An Ottawa circus artist has filed a human rights complaint against the city, alleging that a bylaw discriminates against female street performers.

Stephanie Wheaton has taken the city of Ottawa to the Human Rights Tribunal, arguing that a rule banning buskers in the Byward Market from using voice amplification equipment, such as microphones, adversely affects women.

That's because female street performers tend to be less able to project their voices without using microphones than men, Wheaton argues.

Wheaton's solo show, which runs about 45 minutes, consists of juggling, contortions and comedy. She solicits donations at the end.

"To yell for 45 minutes is really, really challenging and it often causes injuries and you can lose your voice very easily," Wheaton said in an interview. "Also, yelling jokes at people is very difficult."

The bylaw, which the city has been enforcing since 2010, Wheaton said, means she can no longer sustain that performance and instead has taken up a non-speaking role in her boyfriend's street show.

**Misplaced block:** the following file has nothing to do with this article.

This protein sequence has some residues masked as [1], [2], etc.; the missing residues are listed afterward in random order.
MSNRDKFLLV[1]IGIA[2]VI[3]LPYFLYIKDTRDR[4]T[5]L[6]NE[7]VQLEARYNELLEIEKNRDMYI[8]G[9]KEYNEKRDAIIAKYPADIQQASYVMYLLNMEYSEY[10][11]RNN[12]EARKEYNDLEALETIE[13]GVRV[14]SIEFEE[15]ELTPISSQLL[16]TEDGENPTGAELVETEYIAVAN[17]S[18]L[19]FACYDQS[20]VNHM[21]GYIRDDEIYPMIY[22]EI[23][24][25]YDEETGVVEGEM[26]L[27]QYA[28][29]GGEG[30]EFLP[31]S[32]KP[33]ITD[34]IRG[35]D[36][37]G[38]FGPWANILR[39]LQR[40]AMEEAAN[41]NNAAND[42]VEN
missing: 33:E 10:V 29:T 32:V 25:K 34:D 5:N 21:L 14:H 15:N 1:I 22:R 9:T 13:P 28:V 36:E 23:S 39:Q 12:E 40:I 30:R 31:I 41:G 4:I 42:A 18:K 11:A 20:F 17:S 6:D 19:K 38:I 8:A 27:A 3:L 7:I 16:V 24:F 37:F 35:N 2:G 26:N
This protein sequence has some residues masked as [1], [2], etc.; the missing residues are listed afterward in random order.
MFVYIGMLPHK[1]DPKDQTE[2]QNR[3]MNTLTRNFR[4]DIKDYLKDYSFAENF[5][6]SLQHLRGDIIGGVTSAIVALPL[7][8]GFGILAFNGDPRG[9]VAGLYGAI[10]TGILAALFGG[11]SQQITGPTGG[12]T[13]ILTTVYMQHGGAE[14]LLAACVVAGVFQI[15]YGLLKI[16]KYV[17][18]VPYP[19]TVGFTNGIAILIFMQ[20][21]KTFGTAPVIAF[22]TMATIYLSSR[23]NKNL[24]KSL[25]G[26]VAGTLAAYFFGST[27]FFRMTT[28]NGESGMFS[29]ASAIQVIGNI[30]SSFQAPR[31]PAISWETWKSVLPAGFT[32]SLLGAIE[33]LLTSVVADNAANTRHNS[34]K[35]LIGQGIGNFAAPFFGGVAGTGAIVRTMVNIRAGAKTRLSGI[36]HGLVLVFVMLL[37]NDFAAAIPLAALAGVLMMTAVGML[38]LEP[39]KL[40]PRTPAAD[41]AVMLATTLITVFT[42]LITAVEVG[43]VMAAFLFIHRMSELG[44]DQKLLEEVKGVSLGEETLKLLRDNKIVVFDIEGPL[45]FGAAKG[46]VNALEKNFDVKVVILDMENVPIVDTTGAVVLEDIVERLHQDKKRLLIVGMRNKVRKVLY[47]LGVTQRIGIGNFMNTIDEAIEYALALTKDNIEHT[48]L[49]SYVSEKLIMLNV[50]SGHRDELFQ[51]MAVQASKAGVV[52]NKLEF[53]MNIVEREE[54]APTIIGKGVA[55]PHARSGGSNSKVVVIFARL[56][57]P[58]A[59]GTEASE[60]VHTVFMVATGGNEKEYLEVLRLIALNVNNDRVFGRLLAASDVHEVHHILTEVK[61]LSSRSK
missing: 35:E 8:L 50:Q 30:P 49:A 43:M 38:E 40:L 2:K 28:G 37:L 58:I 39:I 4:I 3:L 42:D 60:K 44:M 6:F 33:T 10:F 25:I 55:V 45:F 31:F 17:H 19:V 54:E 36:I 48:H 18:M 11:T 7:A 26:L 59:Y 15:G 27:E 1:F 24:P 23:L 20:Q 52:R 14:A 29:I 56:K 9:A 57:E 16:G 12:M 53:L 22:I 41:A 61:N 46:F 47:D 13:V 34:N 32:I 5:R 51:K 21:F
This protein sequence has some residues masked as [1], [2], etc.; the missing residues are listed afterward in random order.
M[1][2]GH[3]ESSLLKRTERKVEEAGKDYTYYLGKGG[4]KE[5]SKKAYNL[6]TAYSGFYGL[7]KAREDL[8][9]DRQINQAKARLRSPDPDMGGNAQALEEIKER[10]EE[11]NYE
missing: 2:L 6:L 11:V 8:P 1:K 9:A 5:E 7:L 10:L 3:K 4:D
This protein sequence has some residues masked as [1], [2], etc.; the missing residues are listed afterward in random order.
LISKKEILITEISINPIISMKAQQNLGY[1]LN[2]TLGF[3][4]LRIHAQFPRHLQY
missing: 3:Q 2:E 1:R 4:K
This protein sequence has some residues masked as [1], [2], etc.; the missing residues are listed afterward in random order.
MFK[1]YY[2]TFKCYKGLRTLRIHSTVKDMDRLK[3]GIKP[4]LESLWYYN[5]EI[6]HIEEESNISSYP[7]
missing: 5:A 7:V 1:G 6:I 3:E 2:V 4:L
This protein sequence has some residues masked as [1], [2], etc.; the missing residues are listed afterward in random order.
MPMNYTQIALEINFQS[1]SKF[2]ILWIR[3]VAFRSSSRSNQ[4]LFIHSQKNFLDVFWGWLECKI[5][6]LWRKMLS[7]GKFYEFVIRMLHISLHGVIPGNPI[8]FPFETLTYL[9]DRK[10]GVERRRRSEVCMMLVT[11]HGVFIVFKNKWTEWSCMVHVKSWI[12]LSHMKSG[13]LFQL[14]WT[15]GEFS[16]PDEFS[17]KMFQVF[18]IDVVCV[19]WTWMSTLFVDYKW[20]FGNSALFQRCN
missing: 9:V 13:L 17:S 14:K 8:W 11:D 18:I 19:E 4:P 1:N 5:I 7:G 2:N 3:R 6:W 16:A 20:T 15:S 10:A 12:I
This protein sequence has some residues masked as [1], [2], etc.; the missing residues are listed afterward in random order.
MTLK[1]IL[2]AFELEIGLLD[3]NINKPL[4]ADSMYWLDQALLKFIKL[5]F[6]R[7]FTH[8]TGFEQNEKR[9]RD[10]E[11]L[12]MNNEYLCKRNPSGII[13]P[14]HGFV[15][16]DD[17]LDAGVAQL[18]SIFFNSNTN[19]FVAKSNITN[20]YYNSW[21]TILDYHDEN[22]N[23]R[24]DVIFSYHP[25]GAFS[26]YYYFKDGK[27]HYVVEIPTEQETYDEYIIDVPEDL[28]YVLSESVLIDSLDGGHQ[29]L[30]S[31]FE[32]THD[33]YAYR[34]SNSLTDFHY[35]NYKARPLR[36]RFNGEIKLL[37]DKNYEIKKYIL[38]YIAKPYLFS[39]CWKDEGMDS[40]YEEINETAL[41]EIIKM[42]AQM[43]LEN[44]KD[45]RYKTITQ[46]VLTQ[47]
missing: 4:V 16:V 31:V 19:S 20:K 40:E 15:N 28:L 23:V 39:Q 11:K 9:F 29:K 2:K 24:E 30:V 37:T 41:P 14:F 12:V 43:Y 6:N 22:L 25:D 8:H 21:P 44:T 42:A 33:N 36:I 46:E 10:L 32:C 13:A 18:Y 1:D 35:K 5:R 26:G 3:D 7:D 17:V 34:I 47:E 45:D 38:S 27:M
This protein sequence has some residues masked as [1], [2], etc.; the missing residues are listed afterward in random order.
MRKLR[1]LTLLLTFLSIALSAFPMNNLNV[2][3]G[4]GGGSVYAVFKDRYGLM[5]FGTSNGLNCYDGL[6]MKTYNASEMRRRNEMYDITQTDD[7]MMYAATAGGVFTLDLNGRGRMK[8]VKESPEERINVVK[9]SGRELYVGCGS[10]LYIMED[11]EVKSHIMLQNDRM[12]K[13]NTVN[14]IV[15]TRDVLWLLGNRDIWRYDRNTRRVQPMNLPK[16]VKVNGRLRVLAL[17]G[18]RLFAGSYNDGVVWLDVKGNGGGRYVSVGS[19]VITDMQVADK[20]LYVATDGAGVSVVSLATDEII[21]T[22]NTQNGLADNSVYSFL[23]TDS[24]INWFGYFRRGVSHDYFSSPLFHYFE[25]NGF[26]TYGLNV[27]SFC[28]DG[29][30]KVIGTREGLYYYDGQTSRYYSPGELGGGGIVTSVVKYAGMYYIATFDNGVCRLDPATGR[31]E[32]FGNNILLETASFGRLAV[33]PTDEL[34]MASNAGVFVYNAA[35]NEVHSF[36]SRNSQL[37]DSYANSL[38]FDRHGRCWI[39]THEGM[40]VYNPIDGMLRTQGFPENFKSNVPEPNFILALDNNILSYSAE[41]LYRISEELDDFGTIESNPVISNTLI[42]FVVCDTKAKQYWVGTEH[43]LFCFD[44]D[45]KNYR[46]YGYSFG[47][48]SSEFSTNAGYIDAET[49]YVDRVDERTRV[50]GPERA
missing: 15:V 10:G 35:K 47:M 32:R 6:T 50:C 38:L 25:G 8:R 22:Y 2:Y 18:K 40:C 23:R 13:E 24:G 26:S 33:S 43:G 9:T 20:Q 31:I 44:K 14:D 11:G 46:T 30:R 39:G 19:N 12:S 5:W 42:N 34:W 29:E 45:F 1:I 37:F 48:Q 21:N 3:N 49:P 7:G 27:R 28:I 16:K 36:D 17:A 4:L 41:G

"Since then it's been really difficult for me to perform my solo show, but male street performers have been able to continue their shows, so I felt discriminated against," she said.

"I felt like I needed to do something about that so I went to the Human Rights Tribunal."

The city tried to get the application dismissed at a summary hearing, which is held to determine if a case has a reasonable prospect of success. The tribunal refused to dismiss the case at the preliminary stage, but vice-chair Sheri Price said Wheaton must find an expert to back up her position within 21 days.

The city of Ottawa would not comment on the case as it is before the tribunal.

Voice specialist Dr. Brian Hands said women's voices are normally not as powerful as men's because of learned processes in childhood. However, he said, he has seen in his work with the Canadian Opera Company, the Stratford Festival and other stage and music shows that women's voices that are trained can be as loud as men's.

"The anatomical makeup of the voice is different in women than in men," Hands said from his Toronto office.

"The cords are thinner in women. They're not as long as in men. But...most women who are successful in any field, be it acting or singing or pop or lawyers speaking, whatever, can speak as loudly as men."

Hands normally works with professionals in controlled environments, he said, and busking is a different matter, where people have to contend with horns, cars and other ambient noise.

"In that situation it is a problem, but I still believe that the use of breath is the most essential feature for getting sound production that is effective, powerful and sustained," Hands said.